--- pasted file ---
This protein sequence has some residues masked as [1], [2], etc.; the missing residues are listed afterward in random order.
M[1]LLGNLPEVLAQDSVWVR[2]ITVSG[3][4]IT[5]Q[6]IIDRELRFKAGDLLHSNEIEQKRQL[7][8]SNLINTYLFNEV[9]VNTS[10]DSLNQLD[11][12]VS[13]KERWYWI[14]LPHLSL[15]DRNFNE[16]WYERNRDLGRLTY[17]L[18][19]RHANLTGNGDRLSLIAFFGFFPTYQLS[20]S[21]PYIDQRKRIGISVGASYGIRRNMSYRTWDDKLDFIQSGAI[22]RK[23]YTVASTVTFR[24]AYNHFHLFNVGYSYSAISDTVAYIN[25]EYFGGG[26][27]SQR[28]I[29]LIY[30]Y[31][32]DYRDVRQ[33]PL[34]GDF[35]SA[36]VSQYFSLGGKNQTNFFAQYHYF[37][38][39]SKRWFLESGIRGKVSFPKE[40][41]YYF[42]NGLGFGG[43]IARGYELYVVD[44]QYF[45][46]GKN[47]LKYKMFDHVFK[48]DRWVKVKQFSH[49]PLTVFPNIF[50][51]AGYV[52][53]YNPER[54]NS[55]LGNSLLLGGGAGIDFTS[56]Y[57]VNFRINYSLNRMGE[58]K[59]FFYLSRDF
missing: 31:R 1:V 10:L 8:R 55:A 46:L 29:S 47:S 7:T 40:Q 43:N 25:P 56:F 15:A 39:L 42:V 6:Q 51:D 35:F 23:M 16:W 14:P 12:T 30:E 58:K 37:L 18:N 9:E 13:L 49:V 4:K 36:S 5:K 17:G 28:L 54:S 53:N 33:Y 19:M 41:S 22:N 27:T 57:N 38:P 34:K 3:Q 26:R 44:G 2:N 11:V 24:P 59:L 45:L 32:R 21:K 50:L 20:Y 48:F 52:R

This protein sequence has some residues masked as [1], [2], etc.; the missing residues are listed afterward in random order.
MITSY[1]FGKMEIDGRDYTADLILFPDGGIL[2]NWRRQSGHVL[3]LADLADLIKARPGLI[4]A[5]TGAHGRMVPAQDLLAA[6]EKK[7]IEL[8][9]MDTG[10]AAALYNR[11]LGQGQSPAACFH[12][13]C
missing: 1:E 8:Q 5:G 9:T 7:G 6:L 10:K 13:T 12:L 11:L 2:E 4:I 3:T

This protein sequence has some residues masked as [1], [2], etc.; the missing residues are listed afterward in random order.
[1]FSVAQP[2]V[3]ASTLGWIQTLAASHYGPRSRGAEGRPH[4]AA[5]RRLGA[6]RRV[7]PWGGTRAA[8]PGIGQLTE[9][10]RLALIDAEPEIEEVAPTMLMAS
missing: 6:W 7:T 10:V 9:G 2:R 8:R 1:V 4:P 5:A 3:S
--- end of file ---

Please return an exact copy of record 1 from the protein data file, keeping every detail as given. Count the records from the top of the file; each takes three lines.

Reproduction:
This protein sequence has some residues masked as [1], [2], etc.; the missing residues are listed afterward in random order.
M[1]LLGNLPEVLAQDSVWVR[2]ITVSG[3][4]IT[5]Q[6]IIDRELRFKAGDLLHSNEIEQKRQL[7][8]SNLINTYLFNEV[9]VNTS[10]DSLNQLD[11][12]VS[13]KERWYWI[14]LPHLSL[15]DRNFNE[16]WYERNRDLGRLTY[17]L[18][19]RHANLTGNGDRLSLIAFFGFFPTYQLS[20]S[21]PYIDQRKRIGISVGASYGIRRNMSYRTWDDKLDFIQSGAI[22]RK[23]YTVASTVTFR[24]AYNHFHLFNVGYSYSAISDTVAYIN[25]EYFGGG[26][27]SQR[28]I[29]LIY[30]Y[31][32]DYRDVRQ[33]PL[34]GDF[35]SA[36]VSQYFSLGGKNQTNFFAQYHYF[37][38][39]SKRWFLESGIRGKVSFPKE[40][41]YYF[42]NGLGFGG[43]IARGYELYVVD[44]QYF[45][46]GKN[47]LKYKMFDHVFK[48]DRWVKVKQFSH[49]PLTVFPNIF[50][51]AGYV[52][53]YNPER[54]NS[55]LGNSLLLGGGAGIDFTS[56]Y[57]VNFRINYSLNRMGE[58]K[59]FFYLSRDF
missing: 31:R 1:V 10:L 8:R 55:A 46:L 29:S 47:S 7:T 40:Q 43:N 25:P 56:F 15:A 39:L 42:V 6:Q 51:D 35:F 23:M 16:W 14:P 12:T 30:E 58:K 37:L 18:N 9:E 13:L 49:V 4:K 36:S 5:K 17:G 28:L 54:S 53:N 33:Y 19:M 41:S 22:N 27:T 57:N 38:P 34:K 3:Q 26:R 44:G 2:N 11:V 24:P 59:L 45:L 32:R 21:K 50:L 20:Y 48:F 52:R